Food fraud is the act of mislabeling an edible item in order to sell cheap alternatives for a higher price, and it costs the industry around $35 billion a year. Out of all food items for sale, the easiest victim of fraud is the seafood market. This is not only due to its increasing popularity stirred by the sushi craze, but also do to where Americans receive this massive amount of fish from. Nearly 90%, or 6 billion pounds per year, of the fish eaten annually by Americans is imported, which makes it extremely susceptible to overlooked mislabeling and fraud. This is all according to reports from the Food and Agriculture Organization of the United Nations.
The most recent findings of this fishy food fraud come from the office of the New York Attorney General. Spending the last year conducting thorough research into the subject of fish in the nation, the New York AG’s office bought seafood at 29 supermarket brands across 155 different locations. The list of fish bought included snapper, grouper, cod, wild salmon, halibut, sole, striped bass, and white tuna, assuring that the most commonly bought fish where investigated. The results were less than satisfactory after DNA testing at the Ocean Genome Legacy Center, a laboratory at Northeastern University, found that many were mislabeled. The results including 27.6% of samples sold as wild salmon, 67% of red snapper, and 87.5% of lemon sole, being marked as fish fraud. This report also shows that two-thirds of the entire state’s supermarkets had at least one occurrence of fish mislabeling. That being said, fish fraud is nothing new.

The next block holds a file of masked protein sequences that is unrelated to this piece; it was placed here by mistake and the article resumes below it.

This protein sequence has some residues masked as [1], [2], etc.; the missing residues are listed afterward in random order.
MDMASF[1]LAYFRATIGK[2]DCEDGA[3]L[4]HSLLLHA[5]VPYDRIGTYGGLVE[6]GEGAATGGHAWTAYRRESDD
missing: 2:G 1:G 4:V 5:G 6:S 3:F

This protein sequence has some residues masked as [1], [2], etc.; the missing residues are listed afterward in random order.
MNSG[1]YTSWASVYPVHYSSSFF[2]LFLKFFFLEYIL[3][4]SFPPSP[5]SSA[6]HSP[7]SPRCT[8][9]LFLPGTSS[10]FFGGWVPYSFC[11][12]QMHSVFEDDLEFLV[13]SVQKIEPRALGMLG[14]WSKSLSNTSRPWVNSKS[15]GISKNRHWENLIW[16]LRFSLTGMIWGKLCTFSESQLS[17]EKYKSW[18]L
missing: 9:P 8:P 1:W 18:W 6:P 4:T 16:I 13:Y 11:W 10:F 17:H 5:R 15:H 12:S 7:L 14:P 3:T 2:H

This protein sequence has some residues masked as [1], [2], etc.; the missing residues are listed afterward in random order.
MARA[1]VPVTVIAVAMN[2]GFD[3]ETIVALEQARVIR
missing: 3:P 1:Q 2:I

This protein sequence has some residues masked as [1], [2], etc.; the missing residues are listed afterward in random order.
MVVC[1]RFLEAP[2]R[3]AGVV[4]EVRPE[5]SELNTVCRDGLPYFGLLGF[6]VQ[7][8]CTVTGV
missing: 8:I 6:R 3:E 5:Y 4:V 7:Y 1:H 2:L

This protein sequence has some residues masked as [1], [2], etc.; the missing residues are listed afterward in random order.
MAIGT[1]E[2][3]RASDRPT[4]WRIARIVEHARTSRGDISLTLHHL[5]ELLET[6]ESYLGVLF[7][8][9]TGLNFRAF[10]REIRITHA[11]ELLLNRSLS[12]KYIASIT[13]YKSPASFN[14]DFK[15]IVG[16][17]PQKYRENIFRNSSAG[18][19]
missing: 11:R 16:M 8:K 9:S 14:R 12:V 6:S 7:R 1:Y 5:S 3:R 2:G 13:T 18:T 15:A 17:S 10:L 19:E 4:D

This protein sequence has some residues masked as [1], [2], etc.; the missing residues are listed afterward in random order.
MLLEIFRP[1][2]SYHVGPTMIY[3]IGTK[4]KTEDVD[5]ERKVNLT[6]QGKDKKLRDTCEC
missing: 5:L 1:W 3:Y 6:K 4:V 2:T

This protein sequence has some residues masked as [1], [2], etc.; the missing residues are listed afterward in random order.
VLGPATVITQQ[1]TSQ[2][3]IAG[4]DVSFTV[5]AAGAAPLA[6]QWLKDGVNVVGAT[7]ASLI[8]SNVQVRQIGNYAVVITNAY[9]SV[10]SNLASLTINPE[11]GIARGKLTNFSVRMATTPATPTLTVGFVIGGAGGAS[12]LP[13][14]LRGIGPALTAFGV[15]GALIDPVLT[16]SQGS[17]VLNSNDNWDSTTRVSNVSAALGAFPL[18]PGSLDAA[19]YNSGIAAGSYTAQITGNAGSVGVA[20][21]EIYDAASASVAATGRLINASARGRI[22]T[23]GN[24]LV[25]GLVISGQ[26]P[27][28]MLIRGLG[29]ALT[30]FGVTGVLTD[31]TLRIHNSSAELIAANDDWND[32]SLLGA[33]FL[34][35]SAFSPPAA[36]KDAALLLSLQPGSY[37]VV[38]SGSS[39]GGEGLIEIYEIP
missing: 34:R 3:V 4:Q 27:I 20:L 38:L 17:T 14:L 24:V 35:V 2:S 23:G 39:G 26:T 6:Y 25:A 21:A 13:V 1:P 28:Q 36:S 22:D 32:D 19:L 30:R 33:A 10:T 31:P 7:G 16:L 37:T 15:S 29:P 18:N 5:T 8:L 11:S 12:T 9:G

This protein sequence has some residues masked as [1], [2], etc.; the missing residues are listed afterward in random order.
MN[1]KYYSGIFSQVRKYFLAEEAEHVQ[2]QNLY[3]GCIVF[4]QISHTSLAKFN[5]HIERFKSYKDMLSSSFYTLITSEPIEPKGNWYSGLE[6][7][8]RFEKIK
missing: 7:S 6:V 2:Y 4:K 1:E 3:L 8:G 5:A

Many citizens who are concerned about the quality of their food, or the quality of their health, may recall back in 2013 when the nonprofit ocean protection group Oceana released their findings concerning the tuna sold in restaurants and grocery stores. Oceana took a nationwide sample and found that 59% of what was categorized as tuna, was, in fact, an unappealing escolar. Escolar is not only a less appetizing alternative to tuna, but it also can lead to some unpleasant health issues such as oily rear leakage. Sadly, this was only the second largest misrepresentation of seafood in the nation, behind the time 87% of snapper was misrepresented as any of six other species. Oceana also conducted one of the biggest seafood fraud investigations from 2010 to 2012 and found that based on U.S. Food and Drug Administration guidelines, 33% of the samples analyzed were mislabeled. Basically, this is no fluke, but as unsettling as this all may sound, there is a light at the end of the tunnel.